Why CDC is Involved with Global Cholera

Updated March 22, 2022

Health Costs: Cholera Can Lead to Serious Illness and Death

A police officer receives oral cholera vaccine during a campaign in Democratic Republic of the Congo, 2021.

A police officer receives oral cholera vaccine (OCV) during an OCV campaign in Democratic Republic of the Congo, 2021. Credit: WHO/Kabambi

Cholera is one of the most rapidly fatal infectious diseases. If left untreated, healthy adults and children can die within hours. Each year, there are an estimated 1.3 to 4 million cholera cases and 21,000 to 143,000 deathsexternal icon. Persons living in places with unsafe drinking water, poor sanitation, and inadequate hygiene are at the highest risk for cholera. The risk of a cholera outbreak increases during humanitarian crises, natural disasters, and population migration when people are likely to experience limited access to safe water, poor sanitation conditions, and overcrowding – all risk factors for cholera. About 1.3 billion people are at risk of cholera in countries where local transmission occurs. However, the true burden of cholera may be higher because cases are largely underreported.

Cholera Vaccines Protect Communities When Combined With Other Standard Prevention Measures

Oral cholera vaccines (OCV) can be used to help prevent and control cholera, in addition to other standard prevention measures including improved access to clean water, adequate sanitation, and good hygiene practices.

The World Health Organization (WHO) recommendsexternal icon that countries use cholera vaccines in areas where local transmission of cholera occurs, during humanitarian crises with a high risk of cholera, and during cholera outbreaks. There are currently three OCV approved by the World Health Organization as safe and effective for use. Two doses of OCV provide protection against cholera for at least 3 years, preventing about 2 of 3 cholera infections.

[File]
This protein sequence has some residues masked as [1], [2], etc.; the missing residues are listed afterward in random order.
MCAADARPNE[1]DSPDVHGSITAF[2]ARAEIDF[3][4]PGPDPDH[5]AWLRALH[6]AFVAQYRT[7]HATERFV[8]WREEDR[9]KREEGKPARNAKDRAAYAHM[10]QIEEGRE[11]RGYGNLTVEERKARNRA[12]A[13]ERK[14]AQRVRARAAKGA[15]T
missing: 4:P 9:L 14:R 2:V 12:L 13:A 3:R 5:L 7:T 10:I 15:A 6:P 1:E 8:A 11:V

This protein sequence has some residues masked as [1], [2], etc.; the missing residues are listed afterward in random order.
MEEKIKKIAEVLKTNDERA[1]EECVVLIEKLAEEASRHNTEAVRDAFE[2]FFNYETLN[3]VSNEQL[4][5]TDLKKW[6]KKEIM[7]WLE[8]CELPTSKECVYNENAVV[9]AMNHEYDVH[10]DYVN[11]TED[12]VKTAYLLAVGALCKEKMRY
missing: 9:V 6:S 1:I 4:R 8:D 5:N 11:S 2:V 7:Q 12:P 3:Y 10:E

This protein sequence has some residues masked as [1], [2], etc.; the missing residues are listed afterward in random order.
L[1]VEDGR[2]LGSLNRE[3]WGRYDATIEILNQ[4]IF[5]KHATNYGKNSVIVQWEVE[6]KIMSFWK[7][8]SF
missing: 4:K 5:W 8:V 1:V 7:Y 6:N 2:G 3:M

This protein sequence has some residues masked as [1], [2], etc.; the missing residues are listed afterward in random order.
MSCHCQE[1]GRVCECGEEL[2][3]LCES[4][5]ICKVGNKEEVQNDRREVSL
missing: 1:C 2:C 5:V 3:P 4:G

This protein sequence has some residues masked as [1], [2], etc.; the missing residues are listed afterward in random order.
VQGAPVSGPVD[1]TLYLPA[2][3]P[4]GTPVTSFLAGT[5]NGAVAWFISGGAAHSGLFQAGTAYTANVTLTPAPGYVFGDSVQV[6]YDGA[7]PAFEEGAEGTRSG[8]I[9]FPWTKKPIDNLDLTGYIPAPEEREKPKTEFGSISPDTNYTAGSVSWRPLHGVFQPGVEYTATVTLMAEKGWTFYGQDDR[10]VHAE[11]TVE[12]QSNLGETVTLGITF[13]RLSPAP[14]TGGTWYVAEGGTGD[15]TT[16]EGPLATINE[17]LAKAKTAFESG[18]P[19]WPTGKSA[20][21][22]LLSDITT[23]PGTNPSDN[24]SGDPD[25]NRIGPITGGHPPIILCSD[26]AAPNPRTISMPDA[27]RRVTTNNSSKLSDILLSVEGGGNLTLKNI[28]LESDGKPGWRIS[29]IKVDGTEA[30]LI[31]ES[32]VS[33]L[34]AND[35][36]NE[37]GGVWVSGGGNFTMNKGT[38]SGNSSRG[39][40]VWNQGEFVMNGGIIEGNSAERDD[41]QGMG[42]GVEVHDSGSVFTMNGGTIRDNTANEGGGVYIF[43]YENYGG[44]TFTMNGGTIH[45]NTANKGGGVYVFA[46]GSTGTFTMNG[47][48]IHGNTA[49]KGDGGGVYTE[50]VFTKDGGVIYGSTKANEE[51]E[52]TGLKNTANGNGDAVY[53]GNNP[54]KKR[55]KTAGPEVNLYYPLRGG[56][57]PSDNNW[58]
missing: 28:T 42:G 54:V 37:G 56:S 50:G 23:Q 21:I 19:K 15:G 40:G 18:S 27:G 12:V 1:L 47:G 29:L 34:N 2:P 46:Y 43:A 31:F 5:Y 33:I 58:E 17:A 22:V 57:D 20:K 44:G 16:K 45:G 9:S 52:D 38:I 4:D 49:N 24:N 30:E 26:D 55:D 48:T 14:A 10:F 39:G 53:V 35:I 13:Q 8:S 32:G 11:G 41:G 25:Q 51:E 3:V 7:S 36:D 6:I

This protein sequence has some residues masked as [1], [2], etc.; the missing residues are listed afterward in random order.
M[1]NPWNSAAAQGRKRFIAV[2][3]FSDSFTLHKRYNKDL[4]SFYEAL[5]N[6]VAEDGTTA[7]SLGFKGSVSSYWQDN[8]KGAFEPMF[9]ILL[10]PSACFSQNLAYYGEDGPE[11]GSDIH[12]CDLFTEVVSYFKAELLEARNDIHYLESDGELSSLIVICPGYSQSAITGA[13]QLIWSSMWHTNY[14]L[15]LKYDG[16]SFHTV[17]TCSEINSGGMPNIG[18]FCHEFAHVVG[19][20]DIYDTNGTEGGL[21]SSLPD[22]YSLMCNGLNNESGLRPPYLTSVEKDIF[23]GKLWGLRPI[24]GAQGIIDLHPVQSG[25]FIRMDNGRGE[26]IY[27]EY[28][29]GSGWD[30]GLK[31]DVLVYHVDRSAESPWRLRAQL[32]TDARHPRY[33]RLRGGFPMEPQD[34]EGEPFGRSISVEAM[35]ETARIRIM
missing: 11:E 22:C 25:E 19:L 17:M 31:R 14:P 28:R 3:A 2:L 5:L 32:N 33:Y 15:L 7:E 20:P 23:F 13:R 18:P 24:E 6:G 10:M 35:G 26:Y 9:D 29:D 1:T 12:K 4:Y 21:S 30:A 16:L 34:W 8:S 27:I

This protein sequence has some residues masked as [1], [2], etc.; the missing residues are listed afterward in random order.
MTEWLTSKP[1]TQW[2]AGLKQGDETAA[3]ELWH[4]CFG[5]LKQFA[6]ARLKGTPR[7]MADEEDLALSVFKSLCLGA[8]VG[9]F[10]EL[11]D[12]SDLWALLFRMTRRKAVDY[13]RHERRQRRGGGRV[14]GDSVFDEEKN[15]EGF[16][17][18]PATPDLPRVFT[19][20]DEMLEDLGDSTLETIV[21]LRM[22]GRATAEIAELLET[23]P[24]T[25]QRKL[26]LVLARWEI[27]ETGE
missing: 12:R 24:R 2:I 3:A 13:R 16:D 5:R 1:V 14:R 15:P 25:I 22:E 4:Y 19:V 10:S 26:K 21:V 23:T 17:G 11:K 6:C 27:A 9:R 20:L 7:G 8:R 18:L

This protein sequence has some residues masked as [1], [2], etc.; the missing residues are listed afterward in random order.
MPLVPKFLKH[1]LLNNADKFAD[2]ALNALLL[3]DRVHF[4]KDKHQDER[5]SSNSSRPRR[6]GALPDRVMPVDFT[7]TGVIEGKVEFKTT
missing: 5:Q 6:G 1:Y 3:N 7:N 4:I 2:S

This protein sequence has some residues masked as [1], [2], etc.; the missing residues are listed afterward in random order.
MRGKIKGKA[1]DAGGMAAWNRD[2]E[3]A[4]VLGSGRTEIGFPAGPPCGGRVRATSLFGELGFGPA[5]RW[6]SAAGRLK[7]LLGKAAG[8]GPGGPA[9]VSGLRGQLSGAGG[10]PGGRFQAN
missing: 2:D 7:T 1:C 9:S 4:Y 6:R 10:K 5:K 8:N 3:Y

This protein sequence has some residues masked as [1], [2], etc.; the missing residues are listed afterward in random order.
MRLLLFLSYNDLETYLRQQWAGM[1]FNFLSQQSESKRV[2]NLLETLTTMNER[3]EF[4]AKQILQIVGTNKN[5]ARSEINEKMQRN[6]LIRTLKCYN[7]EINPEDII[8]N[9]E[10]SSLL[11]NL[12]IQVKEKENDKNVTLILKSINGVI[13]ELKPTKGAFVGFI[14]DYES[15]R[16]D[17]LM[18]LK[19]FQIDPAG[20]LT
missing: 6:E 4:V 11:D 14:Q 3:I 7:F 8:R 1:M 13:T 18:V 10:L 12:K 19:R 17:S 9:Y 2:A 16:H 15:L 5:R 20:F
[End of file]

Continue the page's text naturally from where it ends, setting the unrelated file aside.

CDC Works to Address Barriers to Vaccine Access

Two health care workers give oral cholera vaccine to a child in Haiti.

A child receives oral cholera vaccine in Haiti, 2010.

In response to the Haiti cholera outbreak in 2010 that caused nearly 10,000 deaths, WHO and partners established a global OCV stockpile in 2013 to help respond and save lives during public health emergencies. This stockpile has significantly increased the emergency use of OCV in cholera-affected countries to help control outbreaks or prevent potential outbreaks during humanitarian crises. During 2013–2018, 24 countries conducted 104 emergency or preventive OCV campaignsexternal icon, administering over 36 million doses. With the recommendation to use OCV in endemic settings and to control cholera outbreaksexternal icon, the potential demand for OCV will likely increase beyond the stockpile and current manufacturer production capacity. CDC is working with the Global Task Force on Cholera Control (GTFCC) to help address the OCV demand and supply issues.

Actions: CDC Works to Support Cholera Vaccine Activities Worldwide

CDC works with partners and countries to implement and improve the quality of OCV campaigns.

Page last reviewed: March 22, 2022
Content source: Global Immunization